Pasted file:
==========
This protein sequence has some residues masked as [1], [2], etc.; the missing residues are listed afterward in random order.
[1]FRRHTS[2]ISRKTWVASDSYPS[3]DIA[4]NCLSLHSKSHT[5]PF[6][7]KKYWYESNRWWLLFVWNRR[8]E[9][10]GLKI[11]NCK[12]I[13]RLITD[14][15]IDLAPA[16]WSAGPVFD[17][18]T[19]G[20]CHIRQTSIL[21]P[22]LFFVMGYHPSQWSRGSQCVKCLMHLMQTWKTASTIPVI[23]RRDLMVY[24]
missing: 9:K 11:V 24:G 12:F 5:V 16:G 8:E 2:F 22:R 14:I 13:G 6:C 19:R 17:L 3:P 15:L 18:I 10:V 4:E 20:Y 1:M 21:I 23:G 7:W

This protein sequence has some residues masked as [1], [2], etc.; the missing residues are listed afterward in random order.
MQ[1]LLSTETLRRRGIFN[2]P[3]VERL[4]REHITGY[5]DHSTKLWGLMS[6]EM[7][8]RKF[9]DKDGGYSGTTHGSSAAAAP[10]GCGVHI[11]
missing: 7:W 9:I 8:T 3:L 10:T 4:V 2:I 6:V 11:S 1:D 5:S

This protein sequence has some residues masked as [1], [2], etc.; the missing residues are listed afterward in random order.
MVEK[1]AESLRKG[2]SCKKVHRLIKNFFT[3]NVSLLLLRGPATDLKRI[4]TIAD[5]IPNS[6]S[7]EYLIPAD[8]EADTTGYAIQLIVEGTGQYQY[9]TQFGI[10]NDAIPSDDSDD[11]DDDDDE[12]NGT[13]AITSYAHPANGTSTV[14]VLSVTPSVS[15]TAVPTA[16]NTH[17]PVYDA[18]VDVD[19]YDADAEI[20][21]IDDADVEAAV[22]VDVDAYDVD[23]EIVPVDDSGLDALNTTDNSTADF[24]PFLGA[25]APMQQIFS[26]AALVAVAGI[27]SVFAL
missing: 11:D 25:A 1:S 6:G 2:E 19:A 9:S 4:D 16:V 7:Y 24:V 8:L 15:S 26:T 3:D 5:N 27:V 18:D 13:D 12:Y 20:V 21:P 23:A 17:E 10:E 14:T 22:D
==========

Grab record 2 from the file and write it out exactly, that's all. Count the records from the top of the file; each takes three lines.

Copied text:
This protein sequence has some residues masked as [1], [2], etc.; the missing residues are listed afterward in random order.
MQ[1]LLSTETLRRRGIFN[2]P[3]VERL[4]REHITGY[5]DHSTKLWGLMS[6]EM[7][8]RKF[9]DKDGGYSGTTHGSSAAAAP[10]GCGVHI[11]
missing: 7:W 9:I 8:T 3:L 10:T 4:V 2:I 6:V 11:S 1:D 5:S